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jimmy, cut the feed. jimmy, that's enough. well, i didn't know he could move that well. well, folks, if esteban can't help us understand the situation in brazil, i guess i'll just have to settle for an expert who understands the situation in brazil. please welcome the former brazil bureau chief from the "new york times" and author of "brazil on the rise," larry rohter. thank you so much, mr. rohter. thanks for being here. [ cheers and applause ] here's the book. here you go. brazil on the rise. okay. sir, how did this start? y kay. you've got riots in the street. you have hundreds of thousands of peel, millions on some days. what is it? did they get upset by corruption? was there a killing? did they give all the amazon away to macdonald's for beef? what started it? >> corruption. as you mentioned, the money being spent on the world cup and the olympics. the feeling that a good chunk of that money is going to go into the hands of, you know,
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politicians and, you know, businessmen taking a cut. concerns that the money that's going there is money better spent on health care, education, public security. >> stephen: so they're asking for government handouts? okay. gimme, welcome to obama's latin america. what was the triggering point? what started this. >> the trigger was something pretty innocuous really, a ten-cent increase in bus fares. >> stephen: what? a ten-cent increase in bus fares. >> stephen: people took to the streets for a ten-cent increase in bus fare? how good are these buses? what is the government doing too try to calm this down? are they saying we'll give you something or are they saying pull yourselves up by your own bat straps if they ever wore boots or pants there? >> this is so different from the arab spring or china because you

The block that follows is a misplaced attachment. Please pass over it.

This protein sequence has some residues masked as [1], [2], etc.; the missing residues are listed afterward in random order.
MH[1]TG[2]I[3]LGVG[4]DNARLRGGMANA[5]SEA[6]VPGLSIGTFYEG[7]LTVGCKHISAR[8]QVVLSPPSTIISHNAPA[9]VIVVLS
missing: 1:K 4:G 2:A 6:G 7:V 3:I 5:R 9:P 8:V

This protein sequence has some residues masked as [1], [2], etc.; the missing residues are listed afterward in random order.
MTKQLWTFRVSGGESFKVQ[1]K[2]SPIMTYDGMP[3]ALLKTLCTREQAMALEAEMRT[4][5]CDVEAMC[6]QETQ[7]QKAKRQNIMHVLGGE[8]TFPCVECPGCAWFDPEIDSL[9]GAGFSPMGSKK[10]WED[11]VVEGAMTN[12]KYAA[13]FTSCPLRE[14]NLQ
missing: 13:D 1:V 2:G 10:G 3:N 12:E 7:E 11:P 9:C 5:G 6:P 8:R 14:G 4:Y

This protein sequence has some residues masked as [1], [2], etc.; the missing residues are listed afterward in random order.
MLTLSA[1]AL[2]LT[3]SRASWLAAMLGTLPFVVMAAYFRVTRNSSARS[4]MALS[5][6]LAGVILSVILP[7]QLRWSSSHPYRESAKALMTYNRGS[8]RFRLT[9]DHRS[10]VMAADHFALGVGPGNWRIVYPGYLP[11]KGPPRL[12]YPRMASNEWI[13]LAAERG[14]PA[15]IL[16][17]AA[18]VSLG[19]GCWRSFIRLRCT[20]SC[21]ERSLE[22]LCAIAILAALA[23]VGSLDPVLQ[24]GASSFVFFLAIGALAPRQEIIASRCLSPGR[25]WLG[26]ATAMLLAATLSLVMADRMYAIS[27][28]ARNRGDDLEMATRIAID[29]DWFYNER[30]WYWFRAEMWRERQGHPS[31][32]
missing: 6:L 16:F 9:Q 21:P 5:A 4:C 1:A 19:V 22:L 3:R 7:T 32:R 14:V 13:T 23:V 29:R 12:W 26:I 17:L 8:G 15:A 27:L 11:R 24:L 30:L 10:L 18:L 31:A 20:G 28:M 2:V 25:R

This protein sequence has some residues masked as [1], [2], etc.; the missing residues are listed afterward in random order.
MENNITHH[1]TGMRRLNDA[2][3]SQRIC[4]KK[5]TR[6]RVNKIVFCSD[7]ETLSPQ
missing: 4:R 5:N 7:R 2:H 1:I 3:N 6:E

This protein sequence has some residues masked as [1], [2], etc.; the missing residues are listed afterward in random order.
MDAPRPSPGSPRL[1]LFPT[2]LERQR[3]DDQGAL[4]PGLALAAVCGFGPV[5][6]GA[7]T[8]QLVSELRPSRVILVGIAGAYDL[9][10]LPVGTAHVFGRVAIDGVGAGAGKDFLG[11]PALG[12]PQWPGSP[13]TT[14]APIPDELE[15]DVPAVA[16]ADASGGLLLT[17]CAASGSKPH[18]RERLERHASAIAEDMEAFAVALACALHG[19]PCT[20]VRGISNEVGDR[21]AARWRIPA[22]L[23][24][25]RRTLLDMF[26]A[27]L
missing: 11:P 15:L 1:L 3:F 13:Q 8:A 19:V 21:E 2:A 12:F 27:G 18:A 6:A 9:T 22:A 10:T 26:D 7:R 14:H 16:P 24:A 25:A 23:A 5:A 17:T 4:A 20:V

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have a democratic government that's trying in essence to stop this movement. they are saying roll back the bus fare increase. >> stephen: we'll give you your ten cents back. >> okay. and today the president saying, well, you know, maybe we should have a plebiscite to determine what kinds of changes in the political system we should make. you know, we need to bring the people into the process more. >> stephen: who are these people in the streets? are these just poor people in the streets? >> no. the thing about brazil is that in the last two decades, the country has grown enormously so that, you know, they've zoomed past italy, russia, india, even great britain, and they're zeroing in on france. the sixth largest economy in the world. and unlike some other places, a lot of that wealth is now being distributed among people who were formerly poor but, you
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know, 50 million people have moved into the middle class. >> do you think we don't have ryate ons here in the united states because we've gotten rid of our middle class? [ cheers and applause ] thank you so much for joining me. larry rohter, "brazil on the rise." we'll be right back. ,x$(-)mymymymytppd-xz3#(r$#qdmf&